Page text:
By then, other skiers, looking for that elusive competitive edge, were copying Boklov. By 1993, the flying V was used by every medal winner on the circuit. In the competition that I watched over the Christmas break, every skier used the flying V. To top it off, they were completing the jump with a classic telemark landing. So accolades to Jan Boklov whom, in defying convention, turned the ski jumping world on it's ear. His confidence in his new found technique allowed him to ride out all of the criticism until the establishment caught up with him. Lets see what inspiration and motivation we can find from the performance discussion groups.
Our first stop is at the Java Ranch. I must admit that I'm constantly amazed at how often the ugly duckling topic turns into a beautiful white swan. The most current example has to be a question concerning operators. The poster asked: does the i += k operator produce less byte code than i = i + k? Rather than having his question ignored, the Sheriff stepped in and answered that the byte code although different, was the same size. Now, there was a twist to this. He continued to say that the assembler code was also the same size! The next question is obvious. How did he get to see the assembler code? The Sheriff answered that he had put the code into an infinite loop. He then started the JVM (you must be using the JIT) in a C++ debugger. Since the code was in an infinite loop, the Sheriff claimed that it was easy to see the assembler code. I'm not sure where I might use this technique, but I certainly will put it into my tool box.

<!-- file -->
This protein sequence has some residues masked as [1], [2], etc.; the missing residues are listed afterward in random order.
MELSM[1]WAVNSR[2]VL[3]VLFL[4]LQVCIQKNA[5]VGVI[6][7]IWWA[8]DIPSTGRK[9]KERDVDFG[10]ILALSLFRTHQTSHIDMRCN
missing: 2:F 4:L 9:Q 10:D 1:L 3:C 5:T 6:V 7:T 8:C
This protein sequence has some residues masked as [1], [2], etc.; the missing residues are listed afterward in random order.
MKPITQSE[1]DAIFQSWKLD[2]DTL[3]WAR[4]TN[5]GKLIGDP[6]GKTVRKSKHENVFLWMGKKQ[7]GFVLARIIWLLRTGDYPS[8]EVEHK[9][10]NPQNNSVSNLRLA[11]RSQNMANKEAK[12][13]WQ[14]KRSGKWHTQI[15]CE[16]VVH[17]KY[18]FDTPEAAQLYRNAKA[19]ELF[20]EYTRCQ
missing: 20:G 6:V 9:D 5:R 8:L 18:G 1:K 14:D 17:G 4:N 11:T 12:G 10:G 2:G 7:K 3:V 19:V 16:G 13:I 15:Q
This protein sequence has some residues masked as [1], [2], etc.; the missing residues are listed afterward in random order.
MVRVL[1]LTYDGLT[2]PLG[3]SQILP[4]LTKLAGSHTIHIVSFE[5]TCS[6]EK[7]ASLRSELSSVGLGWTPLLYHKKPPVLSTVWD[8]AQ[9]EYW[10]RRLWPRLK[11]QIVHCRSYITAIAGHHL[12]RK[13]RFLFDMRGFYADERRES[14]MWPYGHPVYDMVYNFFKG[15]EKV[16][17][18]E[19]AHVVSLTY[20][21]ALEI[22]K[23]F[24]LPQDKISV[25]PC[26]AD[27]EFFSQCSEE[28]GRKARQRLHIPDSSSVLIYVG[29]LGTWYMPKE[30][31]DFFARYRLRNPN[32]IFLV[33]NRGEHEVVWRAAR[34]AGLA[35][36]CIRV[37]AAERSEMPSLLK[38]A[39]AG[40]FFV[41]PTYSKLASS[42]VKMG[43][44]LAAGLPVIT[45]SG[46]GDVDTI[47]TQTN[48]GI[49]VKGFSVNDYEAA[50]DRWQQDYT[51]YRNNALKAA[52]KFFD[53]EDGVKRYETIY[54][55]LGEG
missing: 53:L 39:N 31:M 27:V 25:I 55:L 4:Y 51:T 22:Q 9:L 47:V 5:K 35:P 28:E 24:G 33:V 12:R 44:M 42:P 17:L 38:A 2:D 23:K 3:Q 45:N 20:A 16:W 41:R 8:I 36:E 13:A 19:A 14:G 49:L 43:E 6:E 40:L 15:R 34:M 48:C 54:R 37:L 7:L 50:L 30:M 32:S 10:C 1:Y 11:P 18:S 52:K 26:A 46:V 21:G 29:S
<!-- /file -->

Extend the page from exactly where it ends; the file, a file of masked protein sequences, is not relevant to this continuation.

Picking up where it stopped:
The next discussion centered around caching in a J2EE environment. There are several caching strategies that have been built into both application servers and products that function in that environment. In addition, one could write some custom caching as was suggested in the ensuing discussion. The easiest to tackle first is read-only data. That can be read into memory. Session or Entity beans could gain access to the data using a singleton pattern. One other technique that could be used to "pin" the table into memory is to bind it into the app servers JNDI context. For other ideas, check out http://www7.software.ibm.com/vad.nsf/data/document2361?OpenDocument&p=1
One final note. Of the many performance improvements in the JDK 1.4, we can add the method replaceAll() that has been added to String. Since Strings are my favorite performance bug-a-boo, I applaud this addition.